Eventually, I started this crusade to show black women that despite what people say, under all of the makeup, weave and falseness, our natural beauty is just that—beautiful. My crusade was to show black women that despite our shade of brown, despite the texture of our hair and despite the shapes of our bodies, we are all beautifully made and we should conduct ourselves as such. I had no idea that this would turn into people saying that I am a purist and that I want people do what I say. Just because I believe in something doesn’t mean what I believe in is right. All I ever wanted was for us to practice sisterhood and collectively believe we are all beautiful despite what we do to alter our beauty. I’ve noticed during this journey, that women will use what I am doing as a way to further separate themselves. They will say, ‘well, I guess you are not my friend anymore because I relax my hair’ or ‘Kimba, I know you will hate me because I did this to my hair.’
I am writing this today to lovingly tell these people who I do not care about what you do to your hair. I want you to know what you do to yourself should be something that you do to satisfy yourself and you shouldn’t look to any one for affirmation. I will neither love you more nor hate you because of the decisions that you make. I’ve highlighted my natural tresses more than one time. A lot of Nazist Naturals shunned me for my decision, but at the end of the day, I was happy about the decision I made because it was something that I wanted to do; and deep down inside, I knew that with the highlights or not, I felt beautiful. I encourage you all to do the same. Whatever decision you make in your life, make sure it’s something that you want to do; and make sure that the decision is made to complement the beauty that you feel for yourself and not something you do to mentally make yourself feel beautiful.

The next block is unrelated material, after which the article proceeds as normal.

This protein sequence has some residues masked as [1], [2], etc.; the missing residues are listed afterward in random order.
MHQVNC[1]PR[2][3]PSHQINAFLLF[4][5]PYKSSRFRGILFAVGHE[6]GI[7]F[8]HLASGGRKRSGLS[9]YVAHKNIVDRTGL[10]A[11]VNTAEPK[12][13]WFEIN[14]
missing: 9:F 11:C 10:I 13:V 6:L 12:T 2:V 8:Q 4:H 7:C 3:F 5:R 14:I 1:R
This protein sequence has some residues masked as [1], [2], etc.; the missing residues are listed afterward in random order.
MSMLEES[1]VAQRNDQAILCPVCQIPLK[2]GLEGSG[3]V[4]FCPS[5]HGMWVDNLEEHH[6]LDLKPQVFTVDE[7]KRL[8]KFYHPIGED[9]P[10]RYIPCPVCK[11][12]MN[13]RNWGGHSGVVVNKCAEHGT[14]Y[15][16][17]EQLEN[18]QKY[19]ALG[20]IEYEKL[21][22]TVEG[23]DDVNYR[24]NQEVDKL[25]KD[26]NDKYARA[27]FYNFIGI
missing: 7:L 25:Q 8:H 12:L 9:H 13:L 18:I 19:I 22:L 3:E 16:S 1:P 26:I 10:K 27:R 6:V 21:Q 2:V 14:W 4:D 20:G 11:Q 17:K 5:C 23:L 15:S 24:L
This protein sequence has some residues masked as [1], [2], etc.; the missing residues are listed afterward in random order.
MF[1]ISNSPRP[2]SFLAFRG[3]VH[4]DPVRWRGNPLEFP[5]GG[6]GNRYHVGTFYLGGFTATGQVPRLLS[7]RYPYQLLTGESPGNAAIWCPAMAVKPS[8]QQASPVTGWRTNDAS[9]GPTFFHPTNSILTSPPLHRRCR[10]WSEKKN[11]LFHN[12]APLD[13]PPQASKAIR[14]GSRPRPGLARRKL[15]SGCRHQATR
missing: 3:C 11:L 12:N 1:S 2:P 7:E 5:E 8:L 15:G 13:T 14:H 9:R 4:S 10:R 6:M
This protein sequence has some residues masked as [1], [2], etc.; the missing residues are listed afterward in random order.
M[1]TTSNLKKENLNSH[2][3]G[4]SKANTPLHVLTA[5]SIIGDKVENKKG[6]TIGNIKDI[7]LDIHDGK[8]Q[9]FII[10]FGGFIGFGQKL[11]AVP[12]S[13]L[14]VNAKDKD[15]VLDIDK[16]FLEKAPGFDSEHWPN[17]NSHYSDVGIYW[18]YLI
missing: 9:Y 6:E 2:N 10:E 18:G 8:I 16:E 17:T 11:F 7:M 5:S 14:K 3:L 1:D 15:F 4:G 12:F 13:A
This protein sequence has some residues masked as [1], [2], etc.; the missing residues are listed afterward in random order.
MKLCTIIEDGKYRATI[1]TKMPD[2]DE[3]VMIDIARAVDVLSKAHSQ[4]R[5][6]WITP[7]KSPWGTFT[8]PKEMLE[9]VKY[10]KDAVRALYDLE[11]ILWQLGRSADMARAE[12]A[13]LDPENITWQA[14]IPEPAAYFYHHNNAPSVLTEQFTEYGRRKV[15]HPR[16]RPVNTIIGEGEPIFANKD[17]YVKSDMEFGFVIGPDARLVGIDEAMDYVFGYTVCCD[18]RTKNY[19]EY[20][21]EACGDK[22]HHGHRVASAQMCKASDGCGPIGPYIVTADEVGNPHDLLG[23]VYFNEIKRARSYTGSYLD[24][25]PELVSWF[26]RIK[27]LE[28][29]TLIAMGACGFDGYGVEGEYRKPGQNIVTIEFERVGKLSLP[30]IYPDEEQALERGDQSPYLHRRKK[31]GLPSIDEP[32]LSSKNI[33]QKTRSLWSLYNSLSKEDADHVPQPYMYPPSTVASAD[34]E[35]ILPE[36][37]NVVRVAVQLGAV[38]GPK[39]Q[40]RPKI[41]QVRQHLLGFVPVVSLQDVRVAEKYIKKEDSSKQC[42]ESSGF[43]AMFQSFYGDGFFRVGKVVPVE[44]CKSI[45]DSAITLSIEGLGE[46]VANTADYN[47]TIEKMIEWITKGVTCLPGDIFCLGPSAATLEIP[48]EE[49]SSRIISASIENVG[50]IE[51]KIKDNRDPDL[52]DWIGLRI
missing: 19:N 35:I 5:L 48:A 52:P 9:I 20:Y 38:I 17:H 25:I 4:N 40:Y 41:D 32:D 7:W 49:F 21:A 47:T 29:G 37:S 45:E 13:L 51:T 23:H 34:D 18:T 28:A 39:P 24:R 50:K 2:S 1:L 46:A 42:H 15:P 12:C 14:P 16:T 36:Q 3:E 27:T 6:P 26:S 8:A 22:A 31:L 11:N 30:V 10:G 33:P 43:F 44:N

In parting, I just wanted to say that I love you all, despite how you sport your look. Girl, be confident, be unique…be you…and I will be me…and as long as we do not pass unwarranted judgement toward each other, we will be moving more toward the key to sisterly love and mutual respect.
I usually do not make any petition requests through the blog or try to stay transparent about my feelings regarding certain things. This I cannot do. I personally have been harassed by the police simply because of the color of my skin. Anyone that knows me knows that I am not a threat to anyone and that in itself works enough inside of myself to help the cause to bring justice to the legacy of Michael Brown. What happened to Michael is happening to everywhere and in the words of Dr. King, “Injustice anywhere is a threat to justice everywhere.” Let’s begin by helping to bring justice to one American Community to start transformation of American Communities everywhere. Visit Move On.org to sign the petition to ensure that a non biased a Special Prosecutor investigates the murder of Michael Brown.